After dissecting greenhood orchids to see how they trapped insects I moved on to shell and jug orchids that have a more open appearance. In the shell orchid image below one can see that the lower two sepals are upswept rather than being down to form a landing platform, the hood is more open, and the labellum is much skinnier. A few deft slices of my trusty scalpel revealed how this unlikely combination could force an insect to pollinate the flowers. Near the base of the interior the hood petals fold in and the labellum widens to seal the chamber containing the column tube.
In the cross-section below the labellum is closed, but if you picture it leaning forward, imagine a male gnat crawling down it, following the plant-made scent of a female (pheromone).
When the gnat get to the base, the labellum snaps forward, forcing it to climb the column (leaving behind pollen attached its body), through the tube where it gets another dose of pollen, and out of the flower.
Can you see a gnat that was trapped by a curly bit at the base of the labellum? It is the remains of a Fungus Gnat (rather appropriate that it has been consumed by a fungus), whose maggots consume mushrooms, but more of this below.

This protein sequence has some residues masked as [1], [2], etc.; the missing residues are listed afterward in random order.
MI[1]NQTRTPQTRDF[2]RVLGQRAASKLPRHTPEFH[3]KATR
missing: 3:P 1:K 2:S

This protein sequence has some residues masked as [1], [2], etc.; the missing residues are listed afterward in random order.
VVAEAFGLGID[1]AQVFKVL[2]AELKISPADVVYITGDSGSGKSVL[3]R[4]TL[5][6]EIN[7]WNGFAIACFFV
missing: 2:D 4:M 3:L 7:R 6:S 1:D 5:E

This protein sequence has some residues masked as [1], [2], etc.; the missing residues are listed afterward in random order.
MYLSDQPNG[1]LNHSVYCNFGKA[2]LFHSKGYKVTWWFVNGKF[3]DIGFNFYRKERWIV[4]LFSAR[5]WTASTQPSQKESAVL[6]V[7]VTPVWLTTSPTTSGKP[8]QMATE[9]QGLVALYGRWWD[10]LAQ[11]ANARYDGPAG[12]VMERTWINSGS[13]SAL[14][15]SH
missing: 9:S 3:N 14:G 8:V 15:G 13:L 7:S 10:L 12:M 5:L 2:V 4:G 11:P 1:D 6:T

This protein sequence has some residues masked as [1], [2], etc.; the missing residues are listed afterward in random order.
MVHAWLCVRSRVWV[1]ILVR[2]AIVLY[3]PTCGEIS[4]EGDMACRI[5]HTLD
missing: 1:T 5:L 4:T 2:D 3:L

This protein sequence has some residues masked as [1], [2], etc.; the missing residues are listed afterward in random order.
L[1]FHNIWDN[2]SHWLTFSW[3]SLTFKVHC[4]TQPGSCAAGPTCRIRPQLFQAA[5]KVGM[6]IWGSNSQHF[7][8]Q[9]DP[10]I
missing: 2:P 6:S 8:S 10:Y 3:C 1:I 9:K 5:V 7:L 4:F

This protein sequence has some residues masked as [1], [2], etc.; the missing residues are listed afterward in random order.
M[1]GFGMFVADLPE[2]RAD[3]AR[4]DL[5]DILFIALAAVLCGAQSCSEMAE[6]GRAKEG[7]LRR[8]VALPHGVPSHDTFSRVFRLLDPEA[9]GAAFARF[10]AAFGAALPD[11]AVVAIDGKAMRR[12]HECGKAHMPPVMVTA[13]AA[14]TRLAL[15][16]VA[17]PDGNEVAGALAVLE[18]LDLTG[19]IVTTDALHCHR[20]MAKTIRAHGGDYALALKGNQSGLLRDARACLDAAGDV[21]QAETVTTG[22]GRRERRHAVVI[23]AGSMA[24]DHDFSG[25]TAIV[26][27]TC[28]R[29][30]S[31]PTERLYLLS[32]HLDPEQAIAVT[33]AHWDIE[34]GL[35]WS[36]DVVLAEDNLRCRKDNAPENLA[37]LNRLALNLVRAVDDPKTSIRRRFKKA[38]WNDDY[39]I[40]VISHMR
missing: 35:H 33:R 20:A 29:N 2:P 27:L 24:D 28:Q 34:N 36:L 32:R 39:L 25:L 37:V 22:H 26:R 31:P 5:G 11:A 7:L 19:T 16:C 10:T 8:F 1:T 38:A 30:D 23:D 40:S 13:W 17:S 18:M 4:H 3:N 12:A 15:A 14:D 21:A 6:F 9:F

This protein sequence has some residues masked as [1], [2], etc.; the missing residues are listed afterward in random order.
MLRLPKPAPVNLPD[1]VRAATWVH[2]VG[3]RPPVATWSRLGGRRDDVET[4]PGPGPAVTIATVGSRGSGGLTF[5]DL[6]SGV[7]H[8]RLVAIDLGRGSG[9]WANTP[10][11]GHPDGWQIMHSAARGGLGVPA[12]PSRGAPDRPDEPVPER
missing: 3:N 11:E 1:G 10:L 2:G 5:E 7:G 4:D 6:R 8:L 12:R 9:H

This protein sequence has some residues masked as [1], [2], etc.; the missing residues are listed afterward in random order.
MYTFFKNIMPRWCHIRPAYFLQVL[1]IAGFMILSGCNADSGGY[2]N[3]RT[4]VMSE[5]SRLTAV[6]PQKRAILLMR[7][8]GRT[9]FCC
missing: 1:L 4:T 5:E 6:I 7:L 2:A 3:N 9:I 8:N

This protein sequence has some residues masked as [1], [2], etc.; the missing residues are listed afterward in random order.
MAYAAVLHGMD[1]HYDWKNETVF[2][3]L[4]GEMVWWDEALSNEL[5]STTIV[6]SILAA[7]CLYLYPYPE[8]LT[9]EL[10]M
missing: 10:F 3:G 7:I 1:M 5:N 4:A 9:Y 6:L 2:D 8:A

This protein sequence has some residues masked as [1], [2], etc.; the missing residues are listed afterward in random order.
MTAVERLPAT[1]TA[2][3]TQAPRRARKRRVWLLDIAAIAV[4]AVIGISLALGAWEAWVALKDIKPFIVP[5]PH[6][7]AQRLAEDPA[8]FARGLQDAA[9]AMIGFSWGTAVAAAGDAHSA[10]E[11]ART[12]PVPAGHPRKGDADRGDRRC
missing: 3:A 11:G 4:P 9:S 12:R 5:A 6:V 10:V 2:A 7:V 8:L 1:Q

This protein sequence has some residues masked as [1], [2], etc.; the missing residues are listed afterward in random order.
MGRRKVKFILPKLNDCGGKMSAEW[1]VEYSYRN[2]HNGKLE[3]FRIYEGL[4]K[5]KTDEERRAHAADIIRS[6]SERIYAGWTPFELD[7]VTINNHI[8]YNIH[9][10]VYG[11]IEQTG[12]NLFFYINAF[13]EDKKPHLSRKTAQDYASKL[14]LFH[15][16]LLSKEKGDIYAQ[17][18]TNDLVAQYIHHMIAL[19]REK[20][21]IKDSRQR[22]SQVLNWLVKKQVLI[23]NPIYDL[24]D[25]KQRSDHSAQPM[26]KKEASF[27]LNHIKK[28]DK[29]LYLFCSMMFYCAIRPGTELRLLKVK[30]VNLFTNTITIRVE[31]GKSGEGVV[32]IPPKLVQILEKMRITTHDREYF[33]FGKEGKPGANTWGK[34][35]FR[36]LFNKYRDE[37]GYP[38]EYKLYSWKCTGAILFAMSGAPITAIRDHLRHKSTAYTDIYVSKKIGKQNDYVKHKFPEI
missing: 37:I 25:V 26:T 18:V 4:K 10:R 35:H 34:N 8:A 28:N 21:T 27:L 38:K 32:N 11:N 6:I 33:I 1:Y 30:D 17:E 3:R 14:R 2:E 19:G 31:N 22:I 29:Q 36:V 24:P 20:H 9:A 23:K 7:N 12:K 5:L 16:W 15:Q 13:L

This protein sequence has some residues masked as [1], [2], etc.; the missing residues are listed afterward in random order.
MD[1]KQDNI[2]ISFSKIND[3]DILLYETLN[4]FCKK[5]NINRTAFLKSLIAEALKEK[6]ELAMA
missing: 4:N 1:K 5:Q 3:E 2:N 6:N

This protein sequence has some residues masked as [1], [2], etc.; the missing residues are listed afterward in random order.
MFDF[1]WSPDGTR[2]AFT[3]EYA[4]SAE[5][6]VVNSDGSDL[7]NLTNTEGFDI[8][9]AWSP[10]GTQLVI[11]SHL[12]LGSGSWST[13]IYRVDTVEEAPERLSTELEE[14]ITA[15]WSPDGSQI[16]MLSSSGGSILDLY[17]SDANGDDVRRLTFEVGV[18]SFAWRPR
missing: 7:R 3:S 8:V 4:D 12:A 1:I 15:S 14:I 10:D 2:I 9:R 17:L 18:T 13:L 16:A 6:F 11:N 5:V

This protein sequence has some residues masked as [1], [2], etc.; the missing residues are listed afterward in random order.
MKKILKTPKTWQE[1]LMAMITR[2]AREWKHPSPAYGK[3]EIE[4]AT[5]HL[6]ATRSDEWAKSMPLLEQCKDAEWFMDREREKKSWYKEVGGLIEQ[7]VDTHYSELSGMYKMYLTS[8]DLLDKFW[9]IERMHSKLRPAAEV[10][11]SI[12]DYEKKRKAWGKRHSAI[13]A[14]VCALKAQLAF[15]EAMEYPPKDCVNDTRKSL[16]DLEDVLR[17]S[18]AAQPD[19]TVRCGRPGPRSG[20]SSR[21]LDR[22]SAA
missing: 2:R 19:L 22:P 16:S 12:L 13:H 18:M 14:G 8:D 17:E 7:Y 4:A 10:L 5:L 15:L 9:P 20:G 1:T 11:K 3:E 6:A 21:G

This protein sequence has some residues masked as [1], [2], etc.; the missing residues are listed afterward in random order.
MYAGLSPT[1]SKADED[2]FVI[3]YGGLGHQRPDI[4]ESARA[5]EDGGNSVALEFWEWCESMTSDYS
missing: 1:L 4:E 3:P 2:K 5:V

It has the same infolded petals and thin labellum with widened base and little horns at the top of the column tube to position the labellum when closed.
An associate doing a PhD on greenhood orchid pollination agreed with me that evolution rarely produces intricate structures like this for no reason, but said that insect deaths may be collateral damage if the plant is successfully pollinated anyway. Is the hook just a fancy counterweight?
In the image below the column is smeared with pollen, so other gnats had been safely through this flower before this poor individual met its end.
However the mouldy gnat in the shell orchid reminded me that orchids require fungi to form a mycorrhiza. IF the mould spores could serve this purpose, this would be a neat way for these orchids to inoculate their seeds.